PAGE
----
Creating The Next Generation Of Product DevelopersToday’s post is from guest blogger Kevin Goscha, Technology Director at Currey Ingram Academy.
Currey Ingram Academy has partnered with Griffin Technology to enhance our 3D design and programming class for 9-12th grade students. Last year students in the class designed and 3D printed phone cases, this year we are printing, assembling and programming open source robots called Mini Skybots that use Arduino processors. This project introduces students to STEM toolsets like 3D rendering software, 3D printing processes, electronics and programming languages while reinforcing real world skills like communication, collaboration, and creativity. The process of participating in this project-based class allows students to work in teams according to their strengths and interests. This authentic experience is augmented by the access Griffin gives students to meet industrial designers and prototyping technicians.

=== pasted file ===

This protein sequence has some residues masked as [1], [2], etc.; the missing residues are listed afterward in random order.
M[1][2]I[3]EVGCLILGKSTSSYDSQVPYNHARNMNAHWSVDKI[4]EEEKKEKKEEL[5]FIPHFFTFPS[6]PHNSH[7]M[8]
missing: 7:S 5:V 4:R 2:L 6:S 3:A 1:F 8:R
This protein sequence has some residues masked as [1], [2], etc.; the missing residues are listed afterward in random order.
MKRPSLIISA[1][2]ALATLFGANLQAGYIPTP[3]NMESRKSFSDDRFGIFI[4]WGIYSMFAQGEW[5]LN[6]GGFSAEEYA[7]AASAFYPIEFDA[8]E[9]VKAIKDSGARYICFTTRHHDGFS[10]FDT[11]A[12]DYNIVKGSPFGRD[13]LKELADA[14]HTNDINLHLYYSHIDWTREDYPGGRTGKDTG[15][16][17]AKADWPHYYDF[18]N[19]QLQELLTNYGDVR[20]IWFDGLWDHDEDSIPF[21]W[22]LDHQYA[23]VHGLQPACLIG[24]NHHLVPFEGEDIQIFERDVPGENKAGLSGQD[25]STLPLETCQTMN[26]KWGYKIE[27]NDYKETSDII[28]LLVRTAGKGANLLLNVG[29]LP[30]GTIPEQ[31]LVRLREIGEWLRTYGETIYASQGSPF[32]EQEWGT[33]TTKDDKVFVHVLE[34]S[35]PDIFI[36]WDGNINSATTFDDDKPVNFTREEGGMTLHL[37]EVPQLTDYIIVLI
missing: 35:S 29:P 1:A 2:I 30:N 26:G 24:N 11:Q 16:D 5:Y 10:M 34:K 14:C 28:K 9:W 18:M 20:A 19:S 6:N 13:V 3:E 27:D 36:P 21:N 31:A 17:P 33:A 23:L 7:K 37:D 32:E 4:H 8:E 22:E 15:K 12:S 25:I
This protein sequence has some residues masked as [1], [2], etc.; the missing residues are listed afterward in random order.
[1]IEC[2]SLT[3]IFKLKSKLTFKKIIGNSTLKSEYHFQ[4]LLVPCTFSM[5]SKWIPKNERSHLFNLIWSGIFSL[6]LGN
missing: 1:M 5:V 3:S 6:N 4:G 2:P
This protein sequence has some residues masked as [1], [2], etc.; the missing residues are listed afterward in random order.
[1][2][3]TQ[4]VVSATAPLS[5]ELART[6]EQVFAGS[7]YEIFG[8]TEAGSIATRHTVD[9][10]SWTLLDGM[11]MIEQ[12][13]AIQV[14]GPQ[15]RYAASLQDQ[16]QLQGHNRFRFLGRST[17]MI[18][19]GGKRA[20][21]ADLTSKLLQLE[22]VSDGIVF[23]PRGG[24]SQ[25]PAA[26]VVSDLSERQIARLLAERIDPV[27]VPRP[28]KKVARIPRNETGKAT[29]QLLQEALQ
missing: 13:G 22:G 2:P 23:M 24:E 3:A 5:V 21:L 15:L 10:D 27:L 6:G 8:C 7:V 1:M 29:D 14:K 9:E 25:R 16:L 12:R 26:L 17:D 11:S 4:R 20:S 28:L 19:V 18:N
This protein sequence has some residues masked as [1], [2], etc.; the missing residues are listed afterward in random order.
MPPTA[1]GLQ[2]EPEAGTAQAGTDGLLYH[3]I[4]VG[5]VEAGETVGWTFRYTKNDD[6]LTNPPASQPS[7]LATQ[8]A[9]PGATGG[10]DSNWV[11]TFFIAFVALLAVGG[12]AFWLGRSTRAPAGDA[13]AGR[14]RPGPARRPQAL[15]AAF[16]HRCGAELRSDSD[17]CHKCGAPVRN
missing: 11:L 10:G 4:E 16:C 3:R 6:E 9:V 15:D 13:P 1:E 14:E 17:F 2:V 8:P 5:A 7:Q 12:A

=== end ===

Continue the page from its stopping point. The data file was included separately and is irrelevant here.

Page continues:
This year Griffin is again hosting a class field trip where the students have the opportunity to tour their facility and learn more about what they do there. We also plan on returning later in the year to present our projects. Last semester students were inspired to learn that they had suffered some of the same setbacks as professional engineers. This understanding made the possibility of obtaining a career in engineering or industrial design more tangible to my students. The iterative design process also greatly impacted the students, lending weight to the idea that refining and reworking a project over time can lead to an amazing product.
So far this semester students have enjoyed learning Google Sketchup to create 3D models. Currently they are working on designing whiteboard marker holders that will be printed and used in classrooms. They will later apply these skills editing the open source designs for the minskybots the class will be building. Some of the students will choose to learn how to program the robots. Currey Ingram is fortunate to have very small class sizes, so we can facilitate individualized learning. For the seven students in the 3D/programming class we have three teachers available to support the students in their area of need or interest, often working one-on-one with teachers on an given task. I will post a follow up about our progress and any happy surprises that arise during our experimentation and learning.